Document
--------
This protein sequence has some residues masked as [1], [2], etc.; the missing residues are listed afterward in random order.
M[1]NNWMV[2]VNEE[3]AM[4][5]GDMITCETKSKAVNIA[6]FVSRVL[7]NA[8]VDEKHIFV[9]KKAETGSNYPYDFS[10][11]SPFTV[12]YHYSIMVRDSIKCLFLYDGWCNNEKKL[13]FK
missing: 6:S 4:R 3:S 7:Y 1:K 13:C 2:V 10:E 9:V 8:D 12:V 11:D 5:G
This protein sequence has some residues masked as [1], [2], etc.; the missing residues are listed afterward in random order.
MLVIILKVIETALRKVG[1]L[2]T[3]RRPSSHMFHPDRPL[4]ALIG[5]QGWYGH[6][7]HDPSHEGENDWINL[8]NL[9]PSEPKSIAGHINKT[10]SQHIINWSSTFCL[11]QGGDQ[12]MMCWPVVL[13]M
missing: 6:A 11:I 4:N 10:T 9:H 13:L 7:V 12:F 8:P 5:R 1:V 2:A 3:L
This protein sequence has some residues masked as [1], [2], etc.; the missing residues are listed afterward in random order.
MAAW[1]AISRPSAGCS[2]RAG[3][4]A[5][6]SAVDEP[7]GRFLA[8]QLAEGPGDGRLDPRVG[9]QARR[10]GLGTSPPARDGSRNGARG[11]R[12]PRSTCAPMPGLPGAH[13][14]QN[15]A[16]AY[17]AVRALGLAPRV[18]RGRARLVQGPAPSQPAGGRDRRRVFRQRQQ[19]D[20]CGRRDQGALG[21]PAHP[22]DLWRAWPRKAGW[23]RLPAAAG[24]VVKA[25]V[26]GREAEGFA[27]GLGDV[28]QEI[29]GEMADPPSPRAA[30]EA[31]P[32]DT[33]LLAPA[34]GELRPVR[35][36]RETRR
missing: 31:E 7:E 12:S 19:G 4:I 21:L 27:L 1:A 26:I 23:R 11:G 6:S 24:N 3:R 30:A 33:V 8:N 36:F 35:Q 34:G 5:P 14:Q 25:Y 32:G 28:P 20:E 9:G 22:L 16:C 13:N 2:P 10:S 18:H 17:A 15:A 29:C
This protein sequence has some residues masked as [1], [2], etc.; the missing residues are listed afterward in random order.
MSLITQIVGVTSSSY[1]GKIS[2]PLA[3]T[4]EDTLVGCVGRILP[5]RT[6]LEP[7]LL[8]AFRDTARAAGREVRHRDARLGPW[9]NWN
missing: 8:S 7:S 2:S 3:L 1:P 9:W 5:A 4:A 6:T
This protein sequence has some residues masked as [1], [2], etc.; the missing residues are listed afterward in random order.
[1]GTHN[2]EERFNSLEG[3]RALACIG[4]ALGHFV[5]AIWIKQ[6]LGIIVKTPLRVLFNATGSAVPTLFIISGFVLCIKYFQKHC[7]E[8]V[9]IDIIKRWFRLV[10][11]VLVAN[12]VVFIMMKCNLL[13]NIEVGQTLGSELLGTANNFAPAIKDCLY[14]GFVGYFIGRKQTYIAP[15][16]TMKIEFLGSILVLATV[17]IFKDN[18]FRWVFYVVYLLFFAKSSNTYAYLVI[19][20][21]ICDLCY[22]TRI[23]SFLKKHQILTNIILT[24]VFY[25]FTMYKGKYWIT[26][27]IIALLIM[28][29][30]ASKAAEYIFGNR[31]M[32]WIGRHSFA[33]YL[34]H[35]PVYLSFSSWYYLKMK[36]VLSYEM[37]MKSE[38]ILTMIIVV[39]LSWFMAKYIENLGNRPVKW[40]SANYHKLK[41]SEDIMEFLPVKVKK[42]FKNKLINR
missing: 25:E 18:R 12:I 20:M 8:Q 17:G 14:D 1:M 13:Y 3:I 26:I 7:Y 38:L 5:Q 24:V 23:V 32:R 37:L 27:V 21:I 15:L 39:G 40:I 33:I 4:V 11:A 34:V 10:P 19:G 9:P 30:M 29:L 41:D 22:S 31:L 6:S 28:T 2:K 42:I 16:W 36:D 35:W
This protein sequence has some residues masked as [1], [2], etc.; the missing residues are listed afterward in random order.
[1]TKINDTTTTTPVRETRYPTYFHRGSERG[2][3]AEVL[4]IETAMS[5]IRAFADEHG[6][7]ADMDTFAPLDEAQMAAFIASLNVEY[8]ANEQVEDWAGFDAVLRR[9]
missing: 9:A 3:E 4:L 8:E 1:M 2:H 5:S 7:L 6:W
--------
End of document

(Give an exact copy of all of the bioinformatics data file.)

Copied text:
This protein sequence has some residues masked as [1], [2], etc.; the missing residues are listed afterward in random order.
M[1]NNWMV[2]VNEE[3]AM[4][5]GDMITCETKSKAVNIA[6]FVSRVL[7]NA[8]VDEKHIFV[9]KKAETGSNYPYDFS[10][11]SPFTV[12]YHYSIMVRDSIKCLFLYDGWCNNEKKL[13]FK
missing: 6:S 4:R 3:S 7:Y 1:K 13:C 2:V 10:E 9:V 8:D 12:V 11:D 5:G
This protein sequence has some residues masked as [1], [2], etc.; the missing residues are listed afterward in random order.
MLVIILKVIETALRKVG[1]L[2]T[3]RRPSSHMFHPDRPL[4]ALIG[5]QGWYGH[6][7]HDPSHEGENDWINL[8]NL[9]PSEPKSIAGHINKT[10]SQHIINWSSTFCL[11]QGGDQ[12]MMCWPVVL[13]M
missing: 6:A 11:I 4:N 10:T 9:H 13:L 7:V 12:F 8:P 5:R 1:V 2:A 3:L
This protein sequence has some residues masked as [1], [2], etc.; the missing residues are listed afterward in random order.
MAAW[1]AISRPSAGCS[2]RAG[3][4]A[5][6]SAVDEP[7]GRFLA[8]QLAEGPGDGRLDPRVG[9]QARR[10]GLGTSPPARDGSRNGARG[11]R[12]PRSTCAPMPGLPGAH[13][14]QN[15]A[16]AY[17]AVRALGLAPRV[18]RGRARLVQGPAPSQPAGGRDRRRVFRQRQQ[19]D[20]CGRRDQGALG[21]PAHP[22]DLWRAWPRKAGW[23]RLPAAAG[24]VVKA[25]V[26]GREAEGFA[27]GLGDV[28]QEI[29]GEMADPPSPRAA[30]EA[31]P[32]DT[33]LLAPA[34]GELRPVR[35][36]RETRR
missing: 31:E 7:E 12:S 19:G 4:I 21:L 27:L 1:A 26:I 23:R 11:G 6:S 24:N 3:R 30:A 33:V 8:N 36:F 35:Q 34:G 5:P 14:Q 25:Y 32:G 28:P 20:E 9:G 22:L 16:C 13:N 2:P 10:S 18:H 17:A 15:A 29:C
This protein sequence has some residues masked as [1], [2], etc.; the missing residues are listed afterward in random order.
MSLITQIVGVTSSSY[1]GKIS[2]PLA[3]T[4]EDTLVGCVGRILP[5]RT[6]LEP[7]LL[8]AFRDTARAAGREVRHRDARLGPW[9]NWN
missing: 8:S 7:S 2:S 3:L 1:P 9:W 5:A 4:A 6:T
This protein sequence has some residues masked as [1], [2], etc.; the missing residues are listed afterward in random order.
[1]GTHN[2]EERFNSLEG[3]RALACIG[4]ALGHFV[5]AIWIKQ[6]LGIIVKTPLRVLFNATGSAVPTLFIISGFVLCIKYFQKHC[7]E[8]V[9]IDIIKRWFRLV[10][11]VLVAN[12]VVFIMMKCNLL[13]NIEVGQTLGSELLGTANNFAPAIKDCLY[14]GFVGYFIGRKQTYIAP[15][16]TMKIEFLGSILVLATV[17]IFKDN[18]FRWVFYVVYLLFFAKSSNTYAYLVI[19][20][21]ICDLCY[22]TRI[23]SFLKKHQILTNIILT[24]VFY[25]FTMYKGKYWIT[26][27]IIALLIM[28][29][30]ASKAAEYIFGNR[31]M[32]WIGRHSFA[33]YL[34]H[35]PVYLSFSSWYYLKMK[36]VLSYEM[37]MKSE[38]ILTMIIVV[39]LSWFMAKYIENLGNRPVKW[40]SANYHKLK[41]SEDIMEFLPVKVKK[42]FKNKLINR
missing: 25:E 18:R 12:I 20:M 8:Q 17:G 14:D 1:M 13:Y 3:I 26:I 7:Y 38:L 5:Q 24:V 23:V 32:R 37:L 27:V 21:I 15:L 39:G 40:I 33:I 4:V 11:A 34:V 10:P 19:G 9:P 30:M 29:L 41:D 22:S 31:L 6:S 28:T 2:K 42:I 16:W 36:D 35:W
This protein sequence has some residues masked as [1], [2], etc.; the missing residues are listed afterward in random order.
[1]TKINDTTTTTPVRETRYPTYFHRGSERG[2][3]AEVL[4]IETAMS[5]IRAFADEHG[6][7]ADMDTFAPLDEAQMAAFIASLNVEY[8]ANEQVEDWAGFDAVLRR[9]
missing: 9:A 3:E 4:L 8:E 1:M 2:H 5:S 7:L 6:W